198114

 

 

 

Advertisements

Motörpace (Motörhead tribute) at The Carlisle, Hastings 20/8/16

My review originally appeared in the Hastings Independent 1/9/16

When there is so much excellent original music being performed live around the town should the Hastings Independent be reviewing tribute bands? It’s a moot point and for much of the past couple of decades I’ve been pretty dismissive of the whole tribute band scene; but two things began to change. Firstly, being exposed to world-class tribute acts, like Australian Pink Floyd, appearing on festival line-ups alongside original artists and experiencing first hand the sheer quality of the musicianship, regardless of whether it was original or not. Secondly, reflecting on the legacy of some truly iconic acts in the wake of a seemingly endless succession of rock star deaths in recent months, not least one Lemmy Kilmister at the end of 2015, and concluding that it would be a particularly severe case of cutting off one’s nose to spite one’s face to refuse to celebrate and enjoy the music of, say, David Bowie or The Eagles or Motörhead in a live setting just because the instigators are no longer with us. No-one ever got sniffy about the artistic validity of the Royal Philharmonic performing an evening of Beethoven so should celebrating the music of some of rock’s greatest icons really be that much different?

So here we are at The Carlisle then to witness the Motörhead tribute act, Motorpace. First, however, the band as they put it themselves “are their own support act” and rattle through a number of heavy metal staples by the likes of AC/DC, Metallica and Judas Priest before doing a full second set in full-on tribute band mode. Wisely, apart from the bass player/vocalist sporting some Lemmy-esque facial hair and a vaguely rock n roll-ish leather hat, the band avoid the temptation to play-act the roles of the former members of Motörhead and instead concentrate on getting the sound right; which they do with devastating precision. All the essential ingredients are there: the fast and furious bass-playing rumbling away like some industrial power tool, the hoary, growled vocals, the blinding guitar solos, the power drumming. It goes down really well with the Carlisle crowd which has swelled significantly by the time the band come on stage to do their main set in tribute to Lemmy and co. Punters lap up the likes of We Are The Road Crew, The Chase is Better Than the Catch, Overkill and, of course, Ace of Spades as well as more recent material like Thunder & Lightning from Motörhead’s final studio album, Bad Magic.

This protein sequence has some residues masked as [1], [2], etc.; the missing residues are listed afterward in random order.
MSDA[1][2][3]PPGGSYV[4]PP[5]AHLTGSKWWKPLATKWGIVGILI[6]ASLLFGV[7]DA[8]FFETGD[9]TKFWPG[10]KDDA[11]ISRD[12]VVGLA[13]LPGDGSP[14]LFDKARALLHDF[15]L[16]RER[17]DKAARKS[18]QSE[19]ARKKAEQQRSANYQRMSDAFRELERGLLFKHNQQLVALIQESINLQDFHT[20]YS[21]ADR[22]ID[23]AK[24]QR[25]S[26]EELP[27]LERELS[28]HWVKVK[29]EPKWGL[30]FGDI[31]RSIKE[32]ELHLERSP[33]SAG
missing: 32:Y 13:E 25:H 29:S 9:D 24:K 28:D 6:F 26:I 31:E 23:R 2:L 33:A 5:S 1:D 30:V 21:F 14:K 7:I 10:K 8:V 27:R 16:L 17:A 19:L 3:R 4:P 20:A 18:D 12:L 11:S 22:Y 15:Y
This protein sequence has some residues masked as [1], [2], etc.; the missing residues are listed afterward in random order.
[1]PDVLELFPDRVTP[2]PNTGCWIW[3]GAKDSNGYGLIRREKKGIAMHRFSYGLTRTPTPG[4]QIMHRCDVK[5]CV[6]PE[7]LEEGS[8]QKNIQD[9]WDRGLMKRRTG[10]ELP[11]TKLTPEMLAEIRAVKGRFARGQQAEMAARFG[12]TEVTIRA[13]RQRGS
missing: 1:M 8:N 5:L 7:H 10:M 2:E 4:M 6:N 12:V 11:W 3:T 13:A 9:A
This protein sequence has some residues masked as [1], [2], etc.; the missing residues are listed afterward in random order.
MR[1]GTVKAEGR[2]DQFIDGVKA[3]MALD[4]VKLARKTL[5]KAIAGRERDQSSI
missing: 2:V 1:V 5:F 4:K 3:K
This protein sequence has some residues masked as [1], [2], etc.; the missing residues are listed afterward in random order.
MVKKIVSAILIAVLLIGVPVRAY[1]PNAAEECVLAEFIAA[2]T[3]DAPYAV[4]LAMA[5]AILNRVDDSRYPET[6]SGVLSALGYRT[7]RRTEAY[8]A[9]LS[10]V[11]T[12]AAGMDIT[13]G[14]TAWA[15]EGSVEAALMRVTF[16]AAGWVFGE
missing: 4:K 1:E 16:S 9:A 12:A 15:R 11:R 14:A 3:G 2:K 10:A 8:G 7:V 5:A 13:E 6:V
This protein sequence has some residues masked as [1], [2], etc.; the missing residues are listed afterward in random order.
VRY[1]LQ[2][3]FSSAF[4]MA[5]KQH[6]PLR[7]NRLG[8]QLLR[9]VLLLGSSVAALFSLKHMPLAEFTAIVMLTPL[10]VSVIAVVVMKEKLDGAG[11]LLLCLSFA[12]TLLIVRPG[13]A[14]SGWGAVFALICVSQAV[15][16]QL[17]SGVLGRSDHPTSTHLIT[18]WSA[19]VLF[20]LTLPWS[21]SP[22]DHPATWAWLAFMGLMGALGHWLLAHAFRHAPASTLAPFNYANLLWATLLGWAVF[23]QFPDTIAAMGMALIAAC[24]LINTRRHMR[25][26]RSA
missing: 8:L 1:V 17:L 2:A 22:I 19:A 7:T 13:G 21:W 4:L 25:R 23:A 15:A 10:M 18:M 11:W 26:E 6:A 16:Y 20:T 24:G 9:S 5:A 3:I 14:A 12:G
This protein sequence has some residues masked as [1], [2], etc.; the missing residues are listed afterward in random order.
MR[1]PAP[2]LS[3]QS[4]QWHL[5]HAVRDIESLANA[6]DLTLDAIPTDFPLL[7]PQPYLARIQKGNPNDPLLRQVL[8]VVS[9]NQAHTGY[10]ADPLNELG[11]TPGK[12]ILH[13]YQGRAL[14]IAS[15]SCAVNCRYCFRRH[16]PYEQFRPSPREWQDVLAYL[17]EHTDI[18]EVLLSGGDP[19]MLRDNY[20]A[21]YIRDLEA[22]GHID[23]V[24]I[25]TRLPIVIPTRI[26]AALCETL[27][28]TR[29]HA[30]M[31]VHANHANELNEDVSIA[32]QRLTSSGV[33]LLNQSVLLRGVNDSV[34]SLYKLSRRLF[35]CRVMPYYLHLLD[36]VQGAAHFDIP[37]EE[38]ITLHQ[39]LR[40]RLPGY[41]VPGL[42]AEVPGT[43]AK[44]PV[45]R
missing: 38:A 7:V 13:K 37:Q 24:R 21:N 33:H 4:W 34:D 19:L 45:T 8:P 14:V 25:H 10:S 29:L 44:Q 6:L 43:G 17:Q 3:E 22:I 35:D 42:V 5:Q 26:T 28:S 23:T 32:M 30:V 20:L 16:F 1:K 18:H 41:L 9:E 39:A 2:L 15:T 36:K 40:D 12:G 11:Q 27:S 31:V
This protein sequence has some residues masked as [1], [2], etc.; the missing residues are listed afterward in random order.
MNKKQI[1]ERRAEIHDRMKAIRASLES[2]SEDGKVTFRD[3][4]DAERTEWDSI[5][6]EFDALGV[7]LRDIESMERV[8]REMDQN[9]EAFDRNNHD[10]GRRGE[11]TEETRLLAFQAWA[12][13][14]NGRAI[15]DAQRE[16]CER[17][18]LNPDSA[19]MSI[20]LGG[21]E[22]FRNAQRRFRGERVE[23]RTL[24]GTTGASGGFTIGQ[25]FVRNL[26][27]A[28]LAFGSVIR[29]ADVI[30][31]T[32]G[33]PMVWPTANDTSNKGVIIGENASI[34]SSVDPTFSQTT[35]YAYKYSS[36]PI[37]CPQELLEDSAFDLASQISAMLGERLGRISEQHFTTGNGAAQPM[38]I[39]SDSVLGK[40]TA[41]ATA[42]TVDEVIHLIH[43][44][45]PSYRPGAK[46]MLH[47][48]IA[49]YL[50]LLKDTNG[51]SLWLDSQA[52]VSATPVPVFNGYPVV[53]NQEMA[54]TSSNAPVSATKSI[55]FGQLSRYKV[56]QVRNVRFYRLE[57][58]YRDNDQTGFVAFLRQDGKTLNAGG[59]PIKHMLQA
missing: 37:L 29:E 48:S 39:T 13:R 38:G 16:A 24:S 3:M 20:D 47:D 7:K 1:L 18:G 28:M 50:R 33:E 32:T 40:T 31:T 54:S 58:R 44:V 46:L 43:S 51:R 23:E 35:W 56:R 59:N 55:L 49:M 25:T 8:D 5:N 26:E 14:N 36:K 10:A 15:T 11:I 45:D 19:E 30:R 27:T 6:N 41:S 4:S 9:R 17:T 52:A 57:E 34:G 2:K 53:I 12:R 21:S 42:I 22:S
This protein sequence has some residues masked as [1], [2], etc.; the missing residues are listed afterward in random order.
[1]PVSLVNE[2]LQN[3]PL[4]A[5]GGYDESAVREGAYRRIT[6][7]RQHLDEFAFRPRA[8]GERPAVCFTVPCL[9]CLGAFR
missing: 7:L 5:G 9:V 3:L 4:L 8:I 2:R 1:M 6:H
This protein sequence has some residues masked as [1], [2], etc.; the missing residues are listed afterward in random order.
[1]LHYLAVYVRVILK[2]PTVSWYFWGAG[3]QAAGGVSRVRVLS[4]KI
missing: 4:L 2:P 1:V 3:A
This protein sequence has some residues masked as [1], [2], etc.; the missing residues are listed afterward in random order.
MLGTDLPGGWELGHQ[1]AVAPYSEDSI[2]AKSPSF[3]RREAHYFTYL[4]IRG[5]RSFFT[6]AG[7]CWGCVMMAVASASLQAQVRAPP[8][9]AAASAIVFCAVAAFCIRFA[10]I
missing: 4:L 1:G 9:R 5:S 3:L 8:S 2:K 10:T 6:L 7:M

I’ve certainly become far more philosophical about tribute acts. If your entire experience of live music was to be nothing but an endless stream of tribute acts, each aping the glory days of bands gone by, that would be rather sad indeed; but as part of a balanced musical diet I see absolutely nothing wrong with taking in the odd tribute concert. This is especially so when the quality of the performance is as good as that delivered by Motorpace this evening.

https://www.facebook.com/motorpacetrib/?fref=ts

2016-08-20 22.46.36

2016-09-06 12.43.50

Related reviews:
Motörhead – Bad Magic
Motörhead at Hyde Park

Metal: album review – Motörhead ‘Bad Magic’